- There’s a good chance (50%?) that no big theoretical insights are forthcoming and empirical work is all that matters. So we really can’t wait on theoretical progress.
- I think there’s a reasonable chance of empirical work turning up unknown unknowns that change how we think about alignment, or to find empirical facts that make alignment easier. We want to get those sooner rather than later.
Why think this task is possible? 50% seems way too optimistic
When I describe this methodology, many people feel that I’ve set myself an impossible task. Surely any algorithm will be egregiously misaligned under some conditions?
My “50% probability of possibility” is coming largely from a soup of optimistic intuitions. I think it would be crazy to be confident on the basis of this kind of intuition, but I do think it’s enough to justify 50%:
- 10 years ago this project seemed much harder to me and my probability would have been much lower. Since then I feel like I’ve made a lot of progress in my own thinking about this problem (I think that a lot of this was a personal journey of rediscovering things that other people already knew or answering questions in a way that was only salient to me because of the way I think about the domain). I went from feeling kind of hopeless, to feeling like indirect normativity formalized the goal, to thinking about evaluating actions rather than outcomes, to believing that we can bootstrap superhuman judgments using AI assistants, to understanding the role of epistemic competitiveness, to seeing that all of these theoretical ideas appear to be practical for ML alignment, to seeing imitative generalization as a plausible approach to the big remaining limitation of iterated amplification.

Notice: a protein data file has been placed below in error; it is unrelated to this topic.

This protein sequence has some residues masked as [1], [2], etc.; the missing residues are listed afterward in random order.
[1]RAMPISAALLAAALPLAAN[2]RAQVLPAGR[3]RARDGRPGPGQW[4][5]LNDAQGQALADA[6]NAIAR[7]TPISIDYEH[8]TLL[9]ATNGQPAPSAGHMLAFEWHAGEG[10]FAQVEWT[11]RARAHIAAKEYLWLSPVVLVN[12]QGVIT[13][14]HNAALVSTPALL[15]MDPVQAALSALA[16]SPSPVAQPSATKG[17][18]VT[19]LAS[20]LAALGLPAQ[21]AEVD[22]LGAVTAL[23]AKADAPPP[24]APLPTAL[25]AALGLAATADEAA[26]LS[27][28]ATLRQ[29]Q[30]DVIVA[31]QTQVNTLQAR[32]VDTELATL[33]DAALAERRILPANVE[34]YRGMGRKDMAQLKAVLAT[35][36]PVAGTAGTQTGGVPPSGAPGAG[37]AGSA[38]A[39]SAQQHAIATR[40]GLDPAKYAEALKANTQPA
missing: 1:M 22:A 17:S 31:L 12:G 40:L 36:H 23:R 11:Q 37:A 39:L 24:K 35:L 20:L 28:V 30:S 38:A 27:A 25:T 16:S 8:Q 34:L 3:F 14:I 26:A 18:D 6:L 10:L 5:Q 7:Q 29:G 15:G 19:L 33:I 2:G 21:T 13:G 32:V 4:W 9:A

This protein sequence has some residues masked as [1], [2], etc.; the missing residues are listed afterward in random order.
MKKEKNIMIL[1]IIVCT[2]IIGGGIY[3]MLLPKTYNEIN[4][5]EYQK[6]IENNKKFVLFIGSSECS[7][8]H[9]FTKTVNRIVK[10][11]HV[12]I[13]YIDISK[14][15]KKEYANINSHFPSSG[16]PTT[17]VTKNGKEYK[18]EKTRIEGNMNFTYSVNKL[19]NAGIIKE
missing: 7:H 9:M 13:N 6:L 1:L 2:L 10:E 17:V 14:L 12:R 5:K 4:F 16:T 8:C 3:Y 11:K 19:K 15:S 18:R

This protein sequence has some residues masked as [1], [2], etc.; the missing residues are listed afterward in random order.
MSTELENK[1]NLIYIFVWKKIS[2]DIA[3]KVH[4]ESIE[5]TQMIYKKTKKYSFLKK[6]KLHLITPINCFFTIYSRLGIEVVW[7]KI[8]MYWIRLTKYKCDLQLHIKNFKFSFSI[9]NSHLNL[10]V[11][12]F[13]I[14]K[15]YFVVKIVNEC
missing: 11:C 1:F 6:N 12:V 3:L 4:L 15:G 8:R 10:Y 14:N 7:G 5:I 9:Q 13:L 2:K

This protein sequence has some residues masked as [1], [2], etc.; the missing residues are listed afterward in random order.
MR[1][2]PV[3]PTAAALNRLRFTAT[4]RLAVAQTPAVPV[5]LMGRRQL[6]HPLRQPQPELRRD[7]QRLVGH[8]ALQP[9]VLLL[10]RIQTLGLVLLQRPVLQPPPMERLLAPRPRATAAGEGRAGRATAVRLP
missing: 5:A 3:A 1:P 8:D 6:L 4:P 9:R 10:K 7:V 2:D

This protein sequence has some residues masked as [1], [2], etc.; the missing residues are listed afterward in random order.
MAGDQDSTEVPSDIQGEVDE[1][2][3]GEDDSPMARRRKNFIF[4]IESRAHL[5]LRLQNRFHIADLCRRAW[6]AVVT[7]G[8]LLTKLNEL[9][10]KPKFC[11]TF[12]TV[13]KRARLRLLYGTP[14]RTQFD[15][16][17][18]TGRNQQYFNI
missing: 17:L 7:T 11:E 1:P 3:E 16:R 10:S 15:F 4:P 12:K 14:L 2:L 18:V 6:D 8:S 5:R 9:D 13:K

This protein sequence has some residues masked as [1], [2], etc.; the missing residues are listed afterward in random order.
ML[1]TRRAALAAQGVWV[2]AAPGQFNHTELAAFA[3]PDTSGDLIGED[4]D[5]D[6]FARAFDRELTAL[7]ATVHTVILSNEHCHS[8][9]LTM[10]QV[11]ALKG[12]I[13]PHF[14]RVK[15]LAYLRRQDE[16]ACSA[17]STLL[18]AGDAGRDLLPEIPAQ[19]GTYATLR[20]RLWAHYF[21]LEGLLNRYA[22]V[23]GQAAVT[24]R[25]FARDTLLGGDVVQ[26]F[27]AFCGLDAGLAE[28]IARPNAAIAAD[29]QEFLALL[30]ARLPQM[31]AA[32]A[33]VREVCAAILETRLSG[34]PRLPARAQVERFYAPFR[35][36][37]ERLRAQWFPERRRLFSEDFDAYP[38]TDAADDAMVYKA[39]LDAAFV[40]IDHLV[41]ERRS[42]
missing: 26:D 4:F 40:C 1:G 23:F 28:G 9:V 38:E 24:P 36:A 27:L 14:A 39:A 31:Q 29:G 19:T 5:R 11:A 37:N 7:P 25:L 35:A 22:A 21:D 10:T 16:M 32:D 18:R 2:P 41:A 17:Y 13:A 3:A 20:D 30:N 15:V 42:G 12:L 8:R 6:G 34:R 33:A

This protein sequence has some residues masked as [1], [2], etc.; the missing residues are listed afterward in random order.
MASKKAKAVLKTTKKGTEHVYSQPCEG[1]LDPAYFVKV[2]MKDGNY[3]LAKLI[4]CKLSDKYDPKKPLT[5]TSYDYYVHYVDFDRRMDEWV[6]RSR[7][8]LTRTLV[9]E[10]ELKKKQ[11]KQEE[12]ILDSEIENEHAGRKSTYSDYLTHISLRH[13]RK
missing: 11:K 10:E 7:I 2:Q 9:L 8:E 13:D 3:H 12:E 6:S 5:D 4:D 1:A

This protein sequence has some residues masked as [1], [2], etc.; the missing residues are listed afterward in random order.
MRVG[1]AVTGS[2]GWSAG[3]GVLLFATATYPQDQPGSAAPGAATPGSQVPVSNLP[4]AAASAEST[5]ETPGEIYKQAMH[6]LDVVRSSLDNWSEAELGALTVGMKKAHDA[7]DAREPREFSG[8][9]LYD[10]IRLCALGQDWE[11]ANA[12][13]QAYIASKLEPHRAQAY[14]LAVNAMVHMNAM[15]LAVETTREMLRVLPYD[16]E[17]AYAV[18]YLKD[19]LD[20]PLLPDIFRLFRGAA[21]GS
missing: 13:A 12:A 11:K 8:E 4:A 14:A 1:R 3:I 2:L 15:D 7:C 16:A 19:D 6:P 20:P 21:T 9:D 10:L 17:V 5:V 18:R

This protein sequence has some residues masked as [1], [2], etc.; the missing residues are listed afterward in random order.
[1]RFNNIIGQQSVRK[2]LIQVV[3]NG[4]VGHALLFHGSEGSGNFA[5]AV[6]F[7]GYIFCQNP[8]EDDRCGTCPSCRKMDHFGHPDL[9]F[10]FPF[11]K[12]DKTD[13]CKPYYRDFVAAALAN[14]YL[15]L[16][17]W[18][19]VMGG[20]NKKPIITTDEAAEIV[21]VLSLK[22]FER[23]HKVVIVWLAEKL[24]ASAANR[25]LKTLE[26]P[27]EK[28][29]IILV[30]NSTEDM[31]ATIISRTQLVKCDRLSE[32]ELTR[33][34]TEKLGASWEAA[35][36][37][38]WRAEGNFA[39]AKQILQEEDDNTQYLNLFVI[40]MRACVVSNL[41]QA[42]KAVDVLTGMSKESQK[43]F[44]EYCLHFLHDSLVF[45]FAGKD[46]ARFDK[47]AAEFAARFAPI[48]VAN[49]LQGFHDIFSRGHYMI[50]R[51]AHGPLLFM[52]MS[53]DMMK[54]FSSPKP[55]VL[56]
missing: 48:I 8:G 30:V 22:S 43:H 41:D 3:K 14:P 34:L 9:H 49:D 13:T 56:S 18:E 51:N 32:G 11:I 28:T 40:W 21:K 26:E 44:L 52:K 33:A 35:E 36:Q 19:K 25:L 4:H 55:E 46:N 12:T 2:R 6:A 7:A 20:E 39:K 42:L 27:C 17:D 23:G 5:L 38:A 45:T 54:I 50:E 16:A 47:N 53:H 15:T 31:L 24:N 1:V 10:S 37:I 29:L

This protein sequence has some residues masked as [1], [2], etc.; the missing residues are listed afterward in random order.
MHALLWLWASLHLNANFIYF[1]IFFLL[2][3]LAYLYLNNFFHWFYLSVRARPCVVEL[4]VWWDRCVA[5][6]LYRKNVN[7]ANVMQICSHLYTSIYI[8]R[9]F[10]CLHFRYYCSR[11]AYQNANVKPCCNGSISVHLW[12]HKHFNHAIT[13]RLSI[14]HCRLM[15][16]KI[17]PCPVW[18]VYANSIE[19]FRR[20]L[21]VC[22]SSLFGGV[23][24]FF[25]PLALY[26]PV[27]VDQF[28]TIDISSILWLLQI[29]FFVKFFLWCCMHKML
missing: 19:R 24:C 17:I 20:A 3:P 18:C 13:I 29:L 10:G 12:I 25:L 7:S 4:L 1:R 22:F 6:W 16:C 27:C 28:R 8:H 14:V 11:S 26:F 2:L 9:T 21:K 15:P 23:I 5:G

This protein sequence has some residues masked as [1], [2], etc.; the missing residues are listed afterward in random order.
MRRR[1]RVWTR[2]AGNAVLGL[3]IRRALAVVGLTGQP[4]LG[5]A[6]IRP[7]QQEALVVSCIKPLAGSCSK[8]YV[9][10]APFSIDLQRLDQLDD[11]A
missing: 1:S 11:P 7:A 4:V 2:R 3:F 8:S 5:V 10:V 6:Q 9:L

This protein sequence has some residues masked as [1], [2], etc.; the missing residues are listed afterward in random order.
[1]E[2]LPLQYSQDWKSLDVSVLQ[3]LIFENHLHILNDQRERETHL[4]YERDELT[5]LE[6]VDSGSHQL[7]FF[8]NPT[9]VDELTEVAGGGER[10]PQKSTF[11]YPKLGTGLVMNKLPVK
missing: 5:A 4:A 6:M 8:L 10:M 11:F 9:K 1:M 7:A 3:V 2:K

- There is a class of theoretical problems for which I feel like it’s surprisingly often possible to either solve the problem or develop a clear picture of why you can’t. I don’t really know how to pin down this category but it contains almost all of theoretical computer science and mathematics. I feel like the “real” alignment problem is a messy practical problem, but that the worst-case alignment problem is more like a theory problem. Some theory problems turn out to be hard, e.g. it could be that worst-case alignment is as hard as P vs NP, but it seems surprisingly rare and even being as hard as P vs NP wouldn’t make it worthless to work on (and even for P vs NP we get various consolation prizes showing us why it’s hard to argue that it’s hard). And even for messy domains like engineering there’s something similar that often feels true, where given enough time we either understand how to build+improve a machine (like an engine or rocket) or we understand the fundamental limits that make it hard to improve further.
- So if it’s not possible to find any alignment algorithm that works in the worst case, I think there’s a good chance that we can say something about why, e.g. by identifying a particular hard case where we don’t know how to solve alignment and where we can say something about what causes misalignment in that case. This is important for two reasons: (i) I think that would be a really great consolation prize, (ii) I don’t yet see any good reason that alignment is impossible, so that’s a reason to be a bit more optimistic for now.